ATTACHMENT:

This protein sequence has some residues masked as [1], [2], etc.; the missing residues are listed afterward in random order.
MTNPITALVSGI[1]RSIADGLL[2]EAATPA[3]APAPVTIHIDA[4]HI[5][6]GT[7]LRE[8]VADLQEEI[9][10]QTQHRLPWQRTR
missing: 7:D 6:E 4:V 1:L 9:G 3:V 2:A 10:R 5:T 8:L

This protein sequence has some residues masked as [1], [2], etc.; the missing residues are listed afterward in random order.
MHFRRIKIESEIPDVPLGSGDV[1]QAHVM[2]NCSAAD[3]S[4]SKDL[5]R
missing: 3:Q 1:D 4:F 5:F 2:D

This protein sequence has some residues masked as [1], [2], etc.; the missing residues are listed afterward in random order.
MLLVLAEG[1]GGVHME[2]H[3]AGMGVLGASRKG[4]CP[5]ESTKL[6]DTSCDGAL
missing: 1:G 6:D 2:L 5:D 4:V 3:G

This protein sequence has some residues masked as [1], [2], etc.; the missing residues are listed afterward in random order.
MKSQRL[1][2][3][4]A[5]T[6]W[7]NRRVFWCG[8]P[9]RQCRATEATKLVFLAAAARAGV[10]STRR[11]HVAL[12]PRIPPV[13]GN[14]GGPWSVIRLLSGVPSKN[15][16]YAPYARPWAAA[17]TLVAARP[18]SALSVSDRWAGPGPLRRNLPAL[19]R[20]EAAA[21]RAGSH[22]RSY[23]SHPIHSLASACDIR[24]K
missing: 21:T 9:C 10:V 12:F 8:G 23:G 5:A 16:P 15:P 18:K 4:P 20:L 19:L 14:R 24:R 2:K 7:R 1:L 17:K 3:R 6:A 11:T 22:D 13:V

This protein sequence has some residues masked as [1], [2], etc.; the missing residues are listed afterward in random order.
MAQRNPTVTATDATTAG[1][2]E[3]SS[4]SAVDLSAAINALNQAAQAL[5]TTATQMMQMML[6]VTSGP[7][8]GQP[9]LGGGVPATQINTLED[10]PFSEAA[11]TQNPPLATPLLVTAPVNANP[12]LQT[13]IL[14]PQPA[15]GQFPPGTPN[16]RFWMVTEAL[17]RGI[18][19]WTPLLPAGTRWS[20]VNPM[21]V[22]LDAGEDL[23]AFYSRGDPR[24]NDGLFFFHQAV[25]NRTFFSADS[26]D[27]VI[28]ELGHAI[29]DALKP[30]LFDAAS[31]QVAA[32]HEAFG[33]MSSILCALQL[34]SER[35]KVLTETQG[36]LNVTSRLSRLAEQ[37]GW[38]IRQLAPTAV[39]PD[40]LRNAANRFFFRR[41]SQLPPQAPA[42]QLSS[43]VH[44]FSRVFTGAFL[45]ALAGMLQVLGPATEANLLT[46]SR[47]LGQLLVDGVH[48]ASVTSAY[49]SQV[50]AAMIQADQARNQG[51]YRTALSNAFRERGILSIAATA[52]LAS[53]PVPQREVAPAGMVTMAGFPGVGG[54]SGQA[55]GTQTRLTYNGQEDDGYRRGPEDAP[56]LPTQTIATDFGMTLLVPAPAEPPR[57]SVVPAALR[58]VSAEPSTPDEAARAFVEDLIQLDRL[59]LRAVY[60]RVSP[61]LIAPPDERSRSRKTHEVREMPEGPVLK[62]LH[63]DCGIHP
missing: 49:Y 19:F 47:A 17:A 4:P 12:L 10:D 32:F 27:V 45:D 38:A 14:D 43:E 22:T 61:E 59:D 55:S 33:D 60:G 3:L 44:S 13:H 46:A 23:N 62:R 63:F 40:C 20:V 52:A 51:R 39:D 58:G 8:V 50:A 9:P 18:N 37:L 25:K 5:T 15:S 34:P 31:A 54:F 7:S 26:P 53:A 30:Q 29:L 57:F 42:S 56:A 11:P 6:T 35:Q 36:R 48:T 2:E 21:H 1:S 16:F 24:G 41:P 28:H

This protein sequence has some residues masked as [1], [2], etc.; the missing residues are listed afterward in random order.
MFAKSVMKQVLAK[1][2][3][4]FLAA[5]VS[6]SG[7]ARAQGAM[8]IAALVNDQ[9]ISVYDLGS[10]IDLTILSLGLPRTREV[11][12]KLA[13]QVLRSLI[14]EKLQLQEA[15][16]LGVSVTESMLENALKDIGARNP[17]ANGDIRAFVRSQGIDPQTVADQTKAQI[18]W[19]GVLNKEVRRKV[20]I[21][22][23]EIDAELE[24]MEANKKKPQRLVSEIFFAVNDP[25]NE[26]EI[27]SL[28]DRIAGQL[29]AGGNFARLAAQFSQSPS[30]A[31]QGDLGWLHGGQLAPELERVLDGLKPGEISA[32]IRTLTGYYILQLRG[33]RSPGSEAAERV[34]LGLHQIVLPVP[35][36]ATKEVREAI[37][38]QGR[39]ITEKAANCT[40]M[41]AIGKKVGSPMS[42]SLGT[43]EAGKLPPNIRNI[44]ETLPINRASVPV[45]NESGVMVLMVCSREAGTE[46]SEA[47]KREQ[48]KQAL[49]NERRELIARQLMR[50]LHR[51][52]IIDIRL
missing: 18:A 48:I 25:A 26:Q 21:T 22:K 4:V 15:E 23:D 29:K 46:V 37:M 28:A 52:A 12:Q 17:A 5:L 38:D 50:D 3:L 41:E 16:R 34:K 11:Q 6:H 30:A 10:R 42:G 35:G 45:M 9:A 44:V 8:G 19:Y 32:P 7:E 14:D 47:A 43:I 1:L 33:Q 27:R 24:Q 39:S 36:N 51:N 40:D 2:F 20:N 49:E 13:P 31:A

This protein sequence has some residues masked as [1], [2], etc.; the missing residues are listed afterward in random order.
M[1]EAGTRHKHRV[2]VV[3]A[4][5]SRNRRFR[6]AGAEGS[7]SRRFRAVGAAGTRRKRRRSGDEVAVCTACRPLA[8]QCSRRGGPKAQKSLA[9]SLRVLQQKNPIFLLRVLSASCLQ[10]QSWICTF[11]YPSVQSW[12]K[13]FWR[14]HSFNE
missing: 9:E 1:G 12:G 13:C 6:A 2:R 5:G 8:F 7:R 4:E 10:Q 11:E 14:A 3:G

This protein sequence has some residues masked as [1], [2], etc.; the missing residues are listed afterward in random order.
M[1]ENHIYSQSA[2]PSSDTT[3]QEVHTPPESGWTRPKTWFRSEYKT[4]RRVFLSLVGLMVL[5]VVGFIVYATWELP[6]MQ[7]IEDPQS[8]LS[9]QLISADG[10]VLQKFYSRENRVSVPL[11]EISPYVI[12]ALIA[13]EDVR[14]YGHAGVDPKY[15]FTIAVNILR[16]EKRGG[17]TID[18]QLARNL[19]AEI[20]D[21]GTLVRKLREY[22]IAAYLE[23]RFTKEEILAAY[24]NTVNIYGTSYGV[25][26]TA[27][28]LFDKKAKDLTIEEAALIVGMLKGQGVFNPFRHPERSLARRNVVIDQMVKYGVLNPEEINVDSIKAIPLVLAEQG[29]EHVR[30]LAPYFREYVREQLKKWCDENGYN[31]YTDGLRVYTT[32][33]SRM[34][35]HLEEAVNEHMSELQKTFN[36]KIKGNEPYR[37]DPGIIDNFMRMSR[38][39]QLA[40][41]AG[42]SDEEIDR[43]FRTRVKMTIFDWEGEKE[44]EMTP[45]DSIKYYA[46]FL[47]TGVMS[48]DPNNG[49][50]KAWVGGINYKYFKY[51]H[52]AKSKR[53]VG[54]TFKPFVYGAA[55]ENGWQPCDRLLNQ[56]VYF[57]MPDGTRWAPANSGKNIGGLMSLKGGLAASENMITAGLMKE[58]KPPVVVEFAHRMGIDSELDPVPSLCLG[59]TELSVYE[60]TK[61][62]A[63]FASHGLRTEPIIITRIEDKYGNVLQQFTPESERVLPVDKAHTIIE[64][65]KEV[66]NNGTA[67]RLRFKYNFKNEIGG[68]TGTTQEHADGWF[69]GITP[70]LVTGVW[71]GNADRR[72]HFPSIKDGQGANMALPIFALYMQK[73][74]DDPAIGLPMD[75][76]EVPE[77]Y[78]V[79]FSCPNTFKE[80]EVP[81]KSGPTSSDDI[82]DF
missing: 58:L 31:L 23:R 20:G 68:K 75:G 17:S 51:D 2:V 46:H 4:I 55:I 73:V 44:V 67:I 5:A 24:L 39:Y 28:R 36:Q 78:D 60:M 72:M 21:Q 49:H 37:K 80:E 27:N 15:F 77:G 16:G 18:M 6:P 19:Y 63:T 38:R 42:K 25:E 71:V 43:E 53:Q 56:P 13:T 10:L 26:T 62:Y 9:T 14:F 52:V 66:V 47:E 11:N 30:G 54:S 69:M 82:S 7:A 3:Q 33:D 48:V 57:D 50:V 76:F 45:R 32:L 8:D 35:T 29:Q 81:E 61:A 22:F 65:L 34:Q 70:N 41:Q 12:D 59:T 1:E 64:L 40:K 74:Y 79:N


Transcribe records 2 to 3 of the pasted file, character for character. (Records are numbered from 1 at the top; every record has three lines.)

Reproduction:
This protein sequence has some residues masked as [1], [2], etc.; the missing residues are listed afterward in random order.
MHFRRIKIESEIPDVPLGSGDV[1]QAHVM[2]NCSAAD[3]S[4]SKDL[5]R
missing: 3:Q 1:D 4:F 5:F 2:D

This protein sequence has some residues masked as [1], [2], etc.; the missing residues are listed afterward in random order.
MLLVLAEG[1]GGVHME[2]H[3]AGMGVLGASRKG[4]CP[5]ESTKL[6]DTSCDGAL
missing: 1:G 6:D 2:L 5:D 4:V 3:G